Thursday, June 6, 2013

I'm from the government, and I'm here to screw you...

In further proof that your government has no interest in "helping" you in any conventional sense of the word, the Obama Administration is finally, after five years of office, acknowledging a limit on its power.  That's right, ladies and gentlemen, today, for the first time ever under the Obama Administration, we at Screed of Momus have uncovered a documented instance of someone in the Obama Administration acknowledging  the law's limit on their power to act.

Are you ready?

The Obama Administration claims that it cannot overcome the Budget Control Act of 2011's limit on its  ability to exempt cancer payments from sequestration cuts that have caused cancer clinics to turn Medicare patients away instead of giving them chemotherapy.  You see, the rate of reimbursement for administering those chemotherapy treatments has been cut from cost plus 6 percent to cost plus 4.3 percent, and so the clinics are doing the only reasonable thing they can do in such an environment: they're taking 0 percent. That's right, they'd rather have nothing rather than something, so Medicare patients with cancer are being turned away when they show up for chemotherapy.  First do no harm, indeed.

Congressional Republicans had hoped that the Centers for Medicare and Medicaid Services would use its administrative discretion to exempt the cancer patients from sequestration, but alas, CMS acting administrator Marilyn Tavenner said otherwise in a letter dated June 3:

The Department of Health and Human Services assessed whether the law allows discretion to administer the sequestration reductions in a manner that is different from the across the board approach that has been used to implement it.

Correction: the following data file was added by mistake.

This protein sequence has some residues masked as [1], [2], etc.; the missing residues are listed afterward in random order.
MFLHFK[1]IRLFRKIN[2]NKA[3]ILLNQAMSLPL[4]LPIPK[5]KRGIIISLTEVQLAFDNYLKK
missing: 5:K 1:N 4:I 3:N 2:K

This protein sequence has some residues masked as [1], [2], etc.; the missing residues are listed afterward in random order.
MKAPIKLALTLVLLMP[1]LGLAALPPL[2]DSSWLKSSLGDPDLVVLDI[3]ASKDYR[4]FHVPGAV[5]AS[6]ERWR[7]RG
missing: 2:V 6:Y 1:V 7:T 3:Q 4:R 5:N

We do not believe that we have the authority under the Budget Control Act of 2011 to exempt Medicare payment for Part B drugs. Exemptions from the sequestration are specified in 2 U.S.C. sections 905(g) and (h) and 906(d)(7), which do not encompass payment for Medicare Part B drugs. The Office of Management and Budget memorandums M-13-03 and M-13-06 referenced in your letter pertain to any flexibility regarding the agency's budgetary resources for internal operations such as the hiring of new employees. This is separate from the agency's administration of Medicare payments, which are subject to the sequestration reductions, as noted above.

There you have it, people. The First and Fifth Amendments do not stop the Obama Administration from killing an American citizen in Yemen for exercising his speech in odious ways, even without due process, evidence of criminal activity rising to the level of a capital offense, or an actual conviction, but this Budget Control Act of 2011, on the other hand, will stop the Obama Administration from throwing a lifeline to Medicare cancer patients who paid withholding taxes for decades.  The limits on executive power are sacrosanct, people, and not to be transgressed even if it means denying medical treatment to a cancer patient.

Oh, and the Emergency Economic Stabilization Act, the legislation that gave rise to TARP, didn't say anything about using TARP funds to bail out automakers, nor did it rewrite bankruptcy laws to allow secured creditors and their claims to be shoved to the back of the line behind unions so that Fiat and Chrysler could merge, but sequestration is another animal altogether. The Obama Administration finds its hands tied by sequestration, and that's all there is to it.  The law is the law, and it is nothing if not binding on the lawmakers and law enforcers.

Mark June 3rd, 2013 down on your calendars, as the day the Obama Administration found the limits of its power: overcoming sequestration to provide chemotherapy to Medicare cancer patients via an administrative exemption.  They can compel you to pay Medicare withholding, buy private insurance, and even kill you without due process, and they can access your phone records without a warrant, but they cannot exempt you from sequestration in order to ensure that you receive chemotherapy for your cancer if you're a Medicare patient.  Enumerated powers and all that are what they are.